Putin Promises “Favorable” Tax Conditions For Barents Sea Field Development

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April 1, 2012

MOSCOW -(Dow Jones)- Russian Prime Minister Vladimir Putin has reassured the chief executives of France’s Total SA (TOT) and Norway’s Statoil ASA (STO) that favorable tax conditions will be created for the giant Shtokman gas project in the Barents Sea.

“We have taken several tax decisions at the federal and regional levels (…) that will create favorable conditions for implementing the Shtokman project,” Putin said at a meeting in Moscow with Total’s Christophe de Margerie and Statoil‘s Helge Lund, according to a transcript on the government website.

The meeting took place after the Shtokman shareholders–Total, Statoil and Russian state gas firm OAO Gazprom (GAZP.RS)–had decided to postpone a final investment decision for the fourth time until July 1.

Shareholders had targeted a final decision by the end of March, but discussions have been held up after the shareholders pressed for tax breaks from Russian authorities for the challenging gas condensate field located in the icy waters about 650 kilometers north of Russia.

The Shtokman consortium, in which Gazprom holds a controlling stake, said it would work on further optimizing costs at the project, while awaiting Russian authorities’ decision on a potential tax-rebate.

“The challenge is to make this commercially viable,” a Statoil spokesman said. “We are continuing to work on optimizing the project to maintain a good dialogue with Russian authorities.”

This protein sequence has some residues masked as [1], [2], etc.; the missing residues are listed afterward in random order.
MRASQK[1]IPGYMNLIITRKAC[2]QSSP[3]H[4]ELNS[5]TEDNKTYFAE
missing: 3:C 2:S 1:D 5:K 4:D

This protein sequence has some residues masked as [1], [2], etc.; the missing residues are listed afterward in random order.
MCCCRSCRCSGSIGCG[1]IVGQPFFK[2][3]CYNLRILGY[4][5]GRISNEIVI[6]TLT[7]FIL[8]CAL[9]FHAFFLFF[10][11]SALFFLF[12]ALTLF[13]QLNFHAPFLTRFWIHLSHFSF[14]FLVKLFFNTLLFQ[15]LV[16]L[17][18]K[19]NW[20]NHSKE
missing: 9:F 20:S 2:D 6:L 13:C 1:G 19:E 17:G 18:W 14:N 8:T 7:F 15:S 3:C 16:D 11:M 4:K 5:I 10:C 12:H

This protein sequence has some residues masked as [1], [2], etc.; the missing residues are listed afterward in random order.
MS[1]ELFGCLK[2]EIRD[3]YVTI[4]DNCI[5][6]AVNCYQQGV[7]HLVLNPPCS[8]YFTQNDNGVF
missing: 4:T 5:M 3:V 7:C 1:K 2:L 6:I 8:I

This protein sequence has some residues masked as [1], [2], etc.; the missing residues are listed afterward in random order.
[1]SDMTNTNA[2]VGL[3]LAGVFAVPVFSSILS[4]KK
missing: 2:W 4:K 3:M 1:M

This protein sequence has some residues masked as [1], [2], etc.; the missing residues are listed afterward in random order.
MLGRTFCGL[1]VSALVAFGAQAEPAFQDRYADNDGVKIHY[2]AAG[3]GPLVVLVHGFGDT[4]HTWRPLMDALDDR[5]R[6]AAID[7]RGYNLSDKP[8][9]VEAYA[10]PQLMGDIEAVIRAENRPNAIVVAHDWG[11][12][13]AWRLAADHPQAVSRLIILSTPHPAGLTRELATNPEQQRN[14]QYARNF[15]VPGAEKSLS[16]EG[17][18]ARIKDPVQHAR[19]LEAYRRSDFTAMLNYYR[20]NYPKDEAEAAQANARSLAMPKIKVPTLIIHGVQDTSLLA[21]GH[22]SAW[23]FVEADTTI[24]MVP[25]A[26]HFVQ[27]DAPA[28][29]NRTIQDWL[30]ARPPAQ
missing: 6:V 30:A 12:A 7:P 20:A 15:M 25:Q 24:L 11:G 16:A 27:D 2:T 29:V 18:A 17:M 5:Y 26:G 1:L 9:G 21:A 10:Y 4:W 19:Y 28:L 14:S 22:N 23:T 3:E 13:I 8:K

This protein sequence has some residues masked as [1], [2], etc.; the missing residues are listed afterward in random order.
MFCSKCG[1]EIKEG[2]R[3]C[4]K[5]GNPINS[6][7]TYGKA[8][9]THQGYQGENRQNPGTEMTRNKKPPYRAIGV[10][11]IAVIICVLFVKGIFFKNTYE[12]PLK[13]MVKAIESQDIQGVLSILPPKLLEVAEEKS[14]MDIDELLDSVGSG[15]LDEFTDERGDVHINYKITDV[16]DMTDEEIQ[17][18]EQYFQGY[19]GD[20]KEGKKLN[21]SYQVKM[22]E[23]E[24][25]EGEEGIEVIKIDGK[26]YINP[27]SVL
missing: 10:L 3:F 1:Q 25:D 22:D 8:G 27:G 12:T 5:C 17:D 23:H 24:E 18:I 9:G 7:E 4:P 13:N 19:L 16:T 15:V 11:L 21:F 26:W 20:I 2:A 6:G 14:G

Shtokman map
Shtokman field will be resource base for Russian gas exports to Atlantic basin markets. Discovered in 1988, the Shtokman gas and condensate field is located in the central part of the Russian sector of the Barents Sea shelf, about 600 kilometers northeast of Murmansk, where sea depth varies between 320 and 340 meters. C1 reserves of the field make up 3.9 trillion cubic meters of gas and 56 million tons of gas condensate, with 3.8 trillion cubic meters of gas and 53.4 million tons of gas condensate located within Gazprom's licensed area. via Gazprom

Last week, however, Russia’s deputy Finance Minister Sergei Shatalov cast doubt about the project, saying that so far the Shtokman partners had failed to provide the necessary information needed to make a decision on tax breaks.

The Russian government is preparing a range of tax incentives for offshore projects, but the process is taking longer than expected. Thursday, Energy Minister Sergei Shmatko said that due to high operating expenses and investment volumes the internal rate of return for offshore projects should “significantly exceed the 16% level” that is set for East Siberian fields, according to the Interfax news agency.

The shareholders plan to begin production from Shtokman in 2016 and launch a liquefied natural gas plant in 2017.

-By Jacob Gronholt-Pedersen, and Kjetil Hovland in Oslo, Dow Jones Newswires

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